Maintaining accurate and comprehensive accounts, records, and documents is a critical requirement under the Goods and Services Tax (GST) Act for every registered person. This guide provides an in-depth look at the records that need to be maintained, tailored for GST compliance.

12 Key Records and Documents for GST Compliance


Under the GST Act, every registered person is required to maintain the following records and documents:

1. Details of Production or Manufacture of Goods – Includes comprehensive records of the production process, from raw materials to finished products.

2. Inward and Outward Supply of Goods or Services – This covers all transactions related to the purchase and sale of goods and services.

3. Account of Advances – Maintain separate records of advances received, paid, and the adjustments made.

4. Stock of Goods – Detailed stock records, including inventory counts and valuation.

5. Quantitative Details of Raw Materials and Manufactured Goods – Record quantitative details of raw materials used and the goods produced, including waste and by-products.

6. Tax Invoices and Financial Documents – Keep tax invoices, bills of supply, delivery challans, credit notes, debit notes, and various vouchers.

7. Proof of Receipt and Dispatch of Goods – Documents such as Lorry Receipts (LR), Goods Received Notes (GRN), and E-Way bills.

8. Input Tax Credit and Output Tax – Details of input tax credit availed and output tax payable and paid.

9. Supplier and Customer Information – Names and addresses of suppliers and customers.

10. Details of Imported or Exported Goods – Records of goods or services imported or exported and supplies attracting reverse charge tax.

11. Quantitative Details of Goods Used in Services –Details of goods and services used in provision and supply of services.

12. Storage Information –Addresses of all premises where goods are stored.

Special Requirements for Works Contract Service Providers

GST Compliance

For those executing works contract services, additional records must be maintained:

  • Names and addresses of persons on whose behalf the works contract is executed.
  • Details of goods or services received and utilized in the execution of works contract.
  • Payment details for each works contract.
  • Supplier details from whom goods or services were received.

Additional Records for Godown/Warehouse Operators and Transporters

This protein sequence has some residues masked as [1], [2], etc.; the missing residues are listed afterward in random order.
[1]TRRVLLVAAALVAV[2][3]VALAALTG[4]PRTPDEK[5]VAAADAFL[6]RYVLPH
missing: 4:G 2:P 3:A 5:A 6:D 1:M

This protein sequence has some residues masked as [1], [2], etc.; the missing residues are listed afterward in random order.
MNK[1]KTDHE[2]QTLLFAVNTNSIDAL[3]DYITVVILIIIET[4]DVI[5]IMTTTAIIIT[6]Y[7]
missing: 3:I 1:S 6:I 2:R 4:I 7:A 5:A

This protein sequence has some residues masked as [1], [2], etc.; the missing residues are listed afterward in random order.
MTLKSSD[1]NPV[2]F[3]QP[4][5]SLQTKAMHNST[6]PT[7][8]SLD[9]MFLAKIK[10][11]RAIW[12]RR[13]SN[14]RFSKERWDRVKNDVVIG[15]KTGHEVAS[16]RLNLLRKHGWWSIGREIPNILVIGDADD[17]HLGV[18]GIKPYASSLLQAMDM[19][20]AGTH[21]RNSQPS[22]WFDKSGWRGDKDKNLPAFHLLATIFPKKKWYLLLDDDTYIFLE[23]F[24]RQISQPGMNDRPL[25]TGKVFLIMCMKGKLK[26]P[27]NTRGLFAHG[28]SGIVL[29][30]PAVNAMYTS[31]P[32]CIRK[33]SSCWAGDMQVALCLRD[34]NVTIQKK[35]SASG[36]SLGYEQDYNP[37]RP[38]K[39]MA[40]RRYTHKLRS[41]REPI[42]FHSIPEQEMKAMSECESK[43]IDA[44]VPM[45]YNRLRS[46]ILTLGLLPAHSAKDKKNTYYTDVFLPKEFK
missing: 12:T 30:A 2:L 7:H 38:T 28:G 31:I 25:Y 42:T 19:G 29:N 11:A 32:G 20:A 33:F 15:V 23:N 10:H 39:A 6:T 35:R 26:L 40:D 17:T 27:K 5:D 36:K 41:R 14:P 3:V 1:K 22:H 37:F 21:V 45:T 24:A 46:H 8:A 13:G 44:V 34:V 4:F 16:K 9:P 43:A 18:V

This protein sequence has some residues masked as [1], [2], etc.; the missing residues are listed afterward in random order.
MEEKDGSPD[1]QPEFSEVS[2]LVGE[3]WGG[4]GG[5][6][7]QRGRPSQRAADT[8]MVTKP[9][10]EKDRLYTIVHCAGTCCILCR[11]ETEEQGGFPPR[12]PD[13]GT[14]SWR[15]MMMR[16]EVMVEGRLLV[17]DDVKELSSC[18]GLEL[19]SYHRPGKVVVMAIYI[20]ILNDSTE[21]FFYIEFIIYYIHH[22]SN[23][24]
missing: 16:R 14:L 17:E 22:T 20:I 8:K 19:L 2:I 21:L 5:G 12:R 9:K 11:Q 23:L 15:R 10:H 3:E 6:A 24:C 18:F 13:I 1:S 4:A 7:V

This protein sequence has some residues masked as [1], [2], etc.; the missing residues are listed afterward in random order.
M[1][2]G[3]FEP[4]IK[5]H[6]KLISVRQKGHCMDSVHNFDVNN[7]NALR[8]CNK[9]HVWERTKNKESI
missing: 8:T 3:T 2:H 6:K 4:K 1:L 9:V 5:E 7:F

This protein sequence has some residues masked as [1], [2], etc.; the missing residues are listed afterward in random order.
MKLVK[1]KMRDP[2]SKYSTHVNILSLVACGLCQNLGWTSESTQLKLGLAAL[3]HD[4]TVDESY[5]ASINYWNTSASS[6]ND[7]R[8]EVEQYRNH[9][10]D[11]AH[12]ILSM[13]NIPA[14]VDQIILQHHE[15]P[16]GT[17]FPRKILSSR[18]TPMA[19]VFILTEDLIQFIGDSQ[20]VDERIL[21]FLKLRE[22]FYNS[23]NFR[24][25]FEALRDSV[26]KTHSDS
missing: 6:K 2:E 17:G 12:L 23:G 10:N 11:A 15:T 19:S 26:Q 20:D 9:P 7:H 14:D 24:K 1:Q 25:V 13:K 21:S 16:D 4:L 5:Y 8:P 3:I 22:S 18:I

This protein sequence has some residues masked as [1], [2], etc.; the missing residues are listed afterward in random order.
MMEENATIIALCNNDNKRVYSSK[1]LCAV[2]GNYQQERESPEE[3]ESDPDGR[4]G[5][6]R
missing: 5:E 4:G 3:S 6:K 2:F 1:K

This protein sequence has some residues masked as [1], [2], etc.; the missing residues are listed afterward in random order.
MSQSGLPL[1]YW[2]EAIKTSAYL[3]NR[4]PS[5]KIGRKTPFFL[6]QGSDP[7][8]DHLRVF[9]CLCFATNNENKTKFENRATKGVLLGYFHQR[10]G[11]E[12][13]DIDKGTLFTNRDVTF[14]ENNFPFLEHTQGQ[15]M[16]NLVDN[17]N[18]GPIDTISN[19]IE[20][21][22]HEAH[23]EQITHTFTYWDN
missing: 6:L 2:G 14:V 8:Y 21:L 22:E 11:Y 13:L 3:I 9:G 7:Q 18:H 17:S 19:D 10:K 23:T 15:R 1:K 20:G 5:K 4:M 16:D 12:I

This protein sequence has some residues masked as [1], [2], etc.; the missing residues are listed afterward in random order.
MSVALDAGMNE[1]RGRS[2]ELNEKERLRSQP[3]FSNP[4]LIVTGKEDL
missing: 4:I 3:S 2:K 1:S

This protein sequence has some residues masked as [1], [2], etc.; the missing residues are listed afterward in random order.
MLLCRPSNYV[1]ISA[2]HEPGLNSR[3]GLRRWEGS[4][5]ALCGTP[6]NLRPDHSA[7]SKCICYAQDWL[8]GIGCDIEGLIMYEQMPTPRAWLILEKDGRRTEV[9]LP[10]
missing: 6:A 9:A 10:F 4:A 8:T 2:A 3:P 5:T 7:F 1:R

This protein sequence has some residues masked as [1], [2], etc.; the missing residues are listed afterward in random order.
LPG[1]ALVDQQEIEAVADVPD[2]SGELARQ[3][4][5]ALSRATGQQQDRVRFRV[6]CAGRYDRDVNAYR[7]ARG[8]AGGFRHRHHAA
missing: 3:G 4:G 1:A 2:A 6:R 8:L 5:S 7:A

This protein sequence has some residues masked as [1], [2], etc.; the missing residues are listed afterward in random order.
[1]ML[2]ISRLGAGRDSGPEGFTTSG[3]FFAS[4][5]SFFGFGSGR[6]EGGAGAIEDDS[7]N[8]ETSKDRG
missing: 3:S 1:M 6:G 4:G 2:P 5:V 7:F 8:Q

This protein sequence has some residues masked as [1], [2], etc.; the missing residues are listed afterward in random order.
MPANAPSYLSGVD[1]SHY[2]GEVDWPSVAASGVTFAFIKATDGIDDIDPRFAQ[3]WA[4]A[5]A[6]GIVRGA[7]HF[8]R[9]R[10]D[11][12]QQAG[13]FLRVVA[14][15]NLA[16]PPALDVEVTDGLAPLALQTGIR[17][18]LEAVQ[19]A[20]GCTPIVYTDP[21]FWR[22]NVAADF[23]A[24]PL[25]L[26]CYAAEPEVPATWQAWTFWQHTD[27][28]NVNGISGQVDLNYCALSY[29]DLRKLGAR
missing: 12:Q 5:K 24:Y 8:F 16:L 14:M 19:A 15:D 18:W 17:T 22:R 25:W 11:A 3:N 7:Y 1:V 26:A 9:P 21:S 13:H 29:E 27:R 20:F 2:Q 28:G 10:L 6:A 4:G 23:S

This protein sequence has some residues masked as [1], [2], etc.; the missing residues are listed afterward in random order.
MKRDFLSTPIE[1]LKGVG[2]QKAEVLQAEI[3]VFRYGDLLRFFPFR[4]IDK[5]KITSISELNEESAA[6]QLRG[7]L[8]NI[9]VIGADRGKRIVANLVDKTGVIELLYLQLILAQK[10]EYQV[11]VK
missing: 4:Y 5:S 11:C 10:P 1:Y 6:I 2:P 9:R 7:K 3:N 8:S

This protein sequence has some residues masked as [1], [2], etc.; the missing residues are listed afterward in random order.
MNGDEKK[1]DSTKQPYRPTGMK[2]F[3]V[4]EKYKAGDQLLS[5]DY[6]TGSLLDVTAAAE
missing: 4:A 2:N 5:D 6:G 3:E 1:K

For Transporters:

Maintain records of transported, delivered, and stored goods in transit, along with GST numbers of consignors and consignees.

For Warehouse Operators:

Maintain books of accounts for the period goods remain in the warehouse, including dispatch, movement, receipt, and disposal.

Store goods in a manner that allows item-wise and owner-wise identification and facilitates physical verification.

Additional Records for Agents

Agents must maintain:

Particulars of authorization from principals for receiving or supplying goods or services.

Detailed records of goods or services received/supplied on behalf of each principal.

Accounts furnished to each principal.

Tax paid on receipts or supply of goods/services on behalf of each principal.

GST Compliance

Storage and Maintenance of Records

Records must be stored at the registered principal place of business. For additional places of business, records should be kept at those locations. If records are voluminous, they can be stored at an external storage facility, provided it is registered as an additional place of business and the jurisdictional officer is informed.

Retention Period for Records

Records must be retained for 72 months (6 years) from the due date of the annual return for that period. For example, records for June 2017 to March 2018 must be kept until June 2025. If involved in any legal proceedings, records must be retained for one year after the final disposal or for the specified period, whichever is later.

Electronic/Digitized Records Maintenance

Records can be maintained in physical or electronic/digitized format, authenticated by a digital signature as per the Information Technology Act, 2000. Proper electronic backups should be maintained to ensure information can be restored if destroyed. Details of electronic files and passwords must be provided to officials upon request.


Maintaining comprehensive and accurate records under the GST Act is crucial for compliance and smooth business operations. Following these guidelines ensures you meet all legal requirements and avoid potential penalties./p>

Formulated by:

N J Jain & Associates, Chartered Accountants

CA Nitesh Jain (Managing Partner)

CA Gaurav Khetan (Partner)

CA Praveen Maheshwari (Partner)

CA Jay Dalwadi (Partner)